UBC Theses and Dissertations

UBC Theses Logo

UBC Theses and Dissertations

Developing locomotion skills with deep reinforcement learning Peng, Xue Bin


While physics-based models for passive phenomena such as cloth and fluids have been widely adopted in computer animation, physics-based character simulation remains a challenging problem. One of the major hurdles for character simulation is that of control, the modeling of a character's behaviour in response to its goals and environment. This challenge is further compounded by the high-dimensional and complex dynamics that often arise from these systems. A popular approach to mitigating these challenges is to build reduced models that capture important properties for a particular task. These models often leverage significant human insight, and may nonetheless overlook important information. In this thesis, we explore the application of deep reinforcement learning (DeepRL) to develop control policies that operate directly using high-dimensional low-level representations, thereby reducing the need for manual feature engineering and enabling characters to perform more challenging tasks in complex environments. We start by presenting a DeepRL framework for developing policies that allow character to agilely traverse across irregular terrain. The policies are represented using a mixture of experts model, which selects from a small collection of parameterized controllers. Our method is demonstrated on planar characters of varying morphologies and different classes of terrain. Through the learning process, the networks develop the appropriate strategies for traveling across various irregular environments without requiring extensive feature engineering. Next, we explore the effects of different action parameterizations on the performance of RL policies. We compare policies trained using low-level actions, such as torques, target velocities, target angles, and muscle activations. Performance is evaluated using a motion imitation benchmark. For our particular task, the choice of higher-level actions that incorporate local feedback, such as target angles, leads to significant improvements in performance and learning speed. Finally, we describe a hierarchical reinforcement learning framework for controlling the motion of a simulated 3D biped. By training each level of the hierarchy to operate at different spatial and temporal scales, the character is able to perform a variety of locomotion tasks that require a balance between short-term and long-term planning. Some of the tasks include soccer dribbling, path following, and navigation across dynamic obstacles.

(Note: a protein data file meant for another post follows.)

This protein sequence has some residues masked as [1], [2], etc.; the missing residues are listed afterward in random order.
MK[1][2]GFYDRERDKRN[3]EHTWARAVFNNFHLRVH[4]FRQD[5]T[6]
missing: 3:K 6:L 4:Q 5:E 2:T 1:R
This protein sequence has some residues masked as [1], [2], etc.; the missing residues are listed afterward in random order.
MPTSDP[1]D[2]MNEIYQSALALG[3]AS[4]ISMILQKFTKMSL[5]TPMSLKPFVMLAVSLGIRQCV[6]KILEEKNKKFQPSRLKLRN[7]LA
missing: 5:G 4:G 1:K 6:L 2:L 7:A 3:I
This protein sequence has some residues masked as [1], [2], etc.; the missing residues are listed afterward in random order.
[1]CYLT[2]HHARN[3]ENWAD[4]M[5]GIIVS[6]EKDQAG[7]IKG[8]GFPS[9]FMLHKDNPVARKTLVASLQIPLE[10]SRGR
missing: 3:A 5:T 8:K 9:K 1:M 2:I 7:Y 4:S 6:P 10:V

Item Media

Item Citations and Data


Attribution-NonCommercial-NoDerivatives 4.0 International